Craig: It's interesting, I wrote the script as a spec, then sat down with my representatives. Jim Brooks is a writer and director that I had admired more than anybody else on the planet. His films were the films that made me want to make films. We talked about, let's see if there any chance he'll do it, knowing it was a just complete hail Mary pass that could 99.9 percent not work, and it ended up that he decided to take on the project, and then just began the process of working with him. Yeah, that was four years ago now.
LRM: I was curious about that, because he doesn't produce a lot of things, especially first time directors, so what were some of the things he brought to it? What was one of the big tips he gave you?
Craig: One of the really two great things that he said—well, a million great things, but two that changed me forever: One of them was at the very outset, he said let’s take a journalistic approach. Just go and interview a bunch of teenagers and make sure that you're getting the details right. I started that process, then quickly I became totally obsessed with it. I just loved interviewing people. I loved hanging out and being a fly on the wall, watching and observing and noticing little nuances. So I ended up doing it for about six months. The amazing thing is that, first of there's so many details that you just cant make up. There's so many details that come out of those interview sessions that turn into therapy sessions, in a way, that you just can't pull off the top of your head. In a lot of ways, I felt like it gave the script a sense of mission because suddenly you had faces. You had real people with real stores. Suddenly, I felt incredibly committed to getting their experience right, even though I wasn't telling their specific story, to get the essence of their experience at this age right. That's something I'll never not do. Any other project I'll always have a period of research. Actually after I did it, I went back to Jim and I said, "I have to throw everything away and start over."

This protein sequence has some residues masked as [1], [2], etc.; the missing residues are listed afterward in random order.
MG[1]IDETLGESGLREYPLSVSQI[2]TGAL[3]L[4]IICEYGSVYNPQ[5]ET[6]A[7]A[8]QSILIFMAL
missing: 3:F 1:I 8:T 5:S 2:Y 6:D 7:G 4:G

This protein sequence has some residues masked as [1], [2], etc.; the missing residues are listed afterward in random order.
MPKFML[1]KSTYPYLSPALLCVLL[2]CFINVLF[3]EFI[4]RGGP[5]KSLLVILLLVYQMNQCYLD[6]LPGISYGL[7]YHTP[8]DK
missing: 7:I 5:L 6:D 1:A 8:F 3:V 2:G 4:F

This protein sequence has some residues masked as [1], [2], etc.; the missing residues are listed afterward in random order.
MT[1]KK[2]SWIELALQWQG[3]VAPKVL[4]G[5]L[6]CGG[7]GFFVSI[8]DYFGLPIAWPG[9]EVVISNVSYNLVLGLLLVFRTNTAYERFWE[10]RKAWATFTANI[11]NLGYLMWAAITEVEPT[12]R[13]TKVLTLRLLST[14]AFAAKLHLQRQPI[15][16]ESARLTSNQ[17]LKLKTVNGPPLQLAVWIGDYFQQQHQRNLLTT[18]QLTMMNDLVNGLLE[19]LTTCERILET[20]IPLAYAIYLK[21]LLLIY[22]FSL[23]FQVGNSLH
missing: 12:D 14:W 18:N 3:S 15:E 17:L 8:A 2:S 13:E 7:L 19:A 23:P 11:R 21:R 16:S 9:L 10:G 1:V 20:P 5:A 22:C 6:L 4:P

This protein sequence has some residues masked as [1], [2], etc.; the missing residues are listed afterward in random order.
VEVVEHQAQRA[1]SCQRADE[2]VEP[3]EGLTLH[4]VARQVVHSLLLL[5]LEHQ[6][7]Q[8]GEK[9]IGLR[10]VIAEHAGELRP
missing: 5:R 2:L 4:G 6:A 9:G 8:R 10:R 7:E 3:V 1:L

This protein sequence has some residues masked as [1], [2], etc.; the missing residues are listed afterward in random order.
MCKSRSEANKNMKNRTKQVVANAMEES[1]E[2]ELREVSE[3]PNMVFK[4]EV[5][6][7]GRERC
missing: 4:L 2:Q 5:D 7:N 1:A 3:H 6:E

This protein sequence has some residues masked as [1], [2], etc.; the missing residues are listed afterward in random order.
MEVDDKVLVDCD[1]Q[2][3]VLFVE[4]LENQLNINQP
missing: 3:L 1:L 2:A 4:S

LRM: Oh wow, okay.
Craig: I went and not a single line remains. Then there was a second draft, so I went back and I wrote that for another maybe six months or maybe longer. Then turned that one in, and that was the script that we made that you see.
LRM: Were you always planning on directing this from the very beginning?
Craig: I absolutely knew I wanted to direct it. I didn't know if I was going to be able to. On the first meeting that I sat down with Jim, I was so ready to make a pitch for myself as a director. When I sat down with him, one of the first things he said was, "I think the voice is so specific to you that I think you're the only person to direct it." I just fell out of my chair and then I was like, "Can you please put that in writing like right now?"